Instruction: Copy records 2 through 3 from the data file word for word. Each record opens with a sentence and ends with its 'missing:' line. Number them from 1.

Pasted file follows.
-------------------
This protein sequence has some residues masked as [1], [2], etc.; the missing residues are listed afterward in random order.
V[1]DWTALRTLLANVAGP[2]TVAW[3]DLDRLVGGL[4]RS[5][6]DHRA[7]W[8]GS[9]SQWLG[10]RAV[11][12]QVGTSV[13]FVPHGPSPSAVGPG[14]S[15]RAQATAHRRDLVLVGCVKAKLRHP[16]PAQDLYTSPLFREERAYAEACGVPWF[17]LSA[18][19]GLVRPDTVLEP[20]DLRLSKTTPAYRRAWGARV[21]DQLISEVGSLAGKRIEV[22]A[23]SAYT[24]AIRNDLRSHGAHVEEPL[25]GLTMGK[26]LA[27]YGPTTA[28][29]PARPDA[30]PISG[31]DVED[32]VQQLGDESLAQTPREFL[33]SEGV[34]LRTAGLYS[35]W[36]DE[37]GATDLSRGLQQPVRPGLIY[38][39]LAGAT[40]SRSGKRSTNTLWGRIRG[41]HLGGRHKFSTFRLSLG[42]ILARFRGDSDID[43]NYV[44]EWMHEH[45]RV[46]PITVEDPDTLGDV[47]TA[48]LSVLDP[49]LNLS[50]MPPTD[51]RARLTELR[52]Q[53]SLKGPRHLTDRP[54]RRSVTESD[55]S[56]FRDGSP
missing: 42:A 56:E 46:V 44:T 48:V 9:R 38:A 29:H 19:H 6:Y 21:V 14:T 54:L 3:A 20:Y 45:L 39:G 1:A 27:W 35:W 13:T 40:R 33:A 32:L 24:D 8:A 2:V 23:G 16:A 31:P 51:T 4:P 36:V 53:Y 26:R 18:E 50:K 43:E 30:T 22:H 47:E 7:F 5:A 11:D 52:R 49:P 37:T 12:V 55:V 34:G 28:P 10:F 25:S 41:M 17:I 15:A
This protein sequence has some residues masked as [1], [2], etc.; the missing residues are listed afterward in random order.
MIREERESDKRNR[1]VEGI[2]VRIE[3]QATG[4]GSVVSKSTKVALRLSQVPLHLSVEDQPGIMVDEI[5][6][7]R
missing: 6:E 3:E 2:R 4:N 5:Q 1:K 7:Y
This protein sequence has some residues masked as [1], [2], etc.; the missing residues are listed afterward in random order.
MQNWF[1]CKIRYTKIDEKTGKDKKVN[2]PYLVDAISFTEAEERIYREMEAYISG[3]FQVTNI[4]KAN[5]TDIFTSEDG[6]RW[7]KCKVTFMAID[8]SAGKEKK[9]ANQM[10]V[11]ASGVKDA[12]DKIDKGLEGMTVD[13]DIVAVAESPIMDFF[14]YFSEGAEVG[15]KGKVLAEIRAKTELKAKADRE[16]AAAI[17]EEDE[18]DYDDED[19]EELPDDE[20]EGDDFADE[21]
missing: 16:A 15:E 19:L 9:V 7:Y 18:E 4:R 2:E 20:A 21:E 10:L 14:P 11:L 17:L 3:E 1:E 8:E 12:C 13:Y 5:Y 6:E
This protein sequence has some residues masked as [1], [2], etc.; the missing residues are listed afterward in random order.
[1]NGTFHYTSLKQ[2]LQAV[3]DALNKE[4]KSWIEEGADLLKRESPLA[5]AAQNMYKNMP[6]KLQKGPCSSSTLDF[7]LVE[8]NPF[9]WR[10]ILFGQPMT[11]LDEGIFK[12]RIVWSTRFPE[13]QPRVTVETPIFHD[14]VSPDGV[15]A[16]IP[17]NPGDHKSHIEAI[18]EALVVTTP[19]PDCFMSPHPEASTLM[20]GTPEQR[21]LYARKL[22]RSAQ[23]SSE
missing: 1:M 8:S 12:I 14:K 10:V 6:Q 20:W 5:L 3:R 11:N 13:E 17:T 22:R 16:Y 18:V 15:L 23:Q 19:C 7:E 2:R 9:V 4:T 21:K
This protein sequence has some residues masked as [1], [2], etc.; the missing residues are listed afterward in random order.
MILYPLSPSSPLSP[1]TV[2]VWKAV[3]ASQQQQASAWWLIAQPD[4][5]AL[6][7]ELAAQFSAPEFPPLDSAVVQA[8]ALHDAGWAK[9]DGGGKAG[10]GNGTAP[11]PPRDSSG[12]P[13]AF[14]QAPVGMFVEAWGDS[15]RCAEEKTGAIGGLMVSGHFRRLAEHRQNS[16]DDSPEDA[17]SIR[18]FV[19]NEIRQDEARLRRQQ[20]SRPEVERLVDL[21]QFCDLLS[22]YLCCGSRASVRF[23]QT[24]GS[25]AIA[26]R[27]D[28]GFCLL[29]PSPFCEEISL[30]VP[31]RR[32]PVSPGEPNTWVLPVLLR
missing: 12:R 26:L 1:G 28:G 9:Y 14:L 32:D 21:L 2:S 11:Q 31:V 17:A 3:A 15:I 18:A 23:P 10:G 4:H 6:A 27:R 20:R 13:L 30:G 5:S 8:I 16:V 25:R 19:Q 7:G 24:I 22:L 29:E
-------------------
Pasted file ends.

This protein sequence has some residues masked as [1], [2], etc.; the missing residues are listed afterward in random order.
MIREERESDKRNR[1]VEGI[2]VRIE[3]QATG[4]GSVVSKSTKVALRLSQVPLHLSVEDQPGIMVDEI[5][6][7]R
missing: 6:E 3:E 2:R 4:N 5:Q 1:K 7:Y
This protein sequence has some residues masked as [1], [2], etc.; the missing residues are listed afterward in random order.
MQNWF[1]CKIRYTKIDEKTGKDKKVN[2]PYLVDAISFTEAEERIYREMEAYISG[3]FQVTNI[4]KAN[5]TDIFTSEDG[6]RW[7]KCKVTFMAID[8]SAGKEKK[9]ANQM[10]V[11]ASGVKDA[12]DKIDKGLEGMTVD[13]DIVAVAESPIMDFF[14]YFSEGAEVG[15]KGKVLAEIRAKTELKAKADRE[16]AAAI[17]EEDE[18]DYDDED[19]EELPDDE[20]EGDDFADE[21]
missing: 16:A 15:E 19:L 9:V 7:Y 18:E 4:R 2:E 20:A 21:E 10:L 14:P 11:L 17:L 3:E 1:E 8:E 12:C 13:Y 5:Y 6:E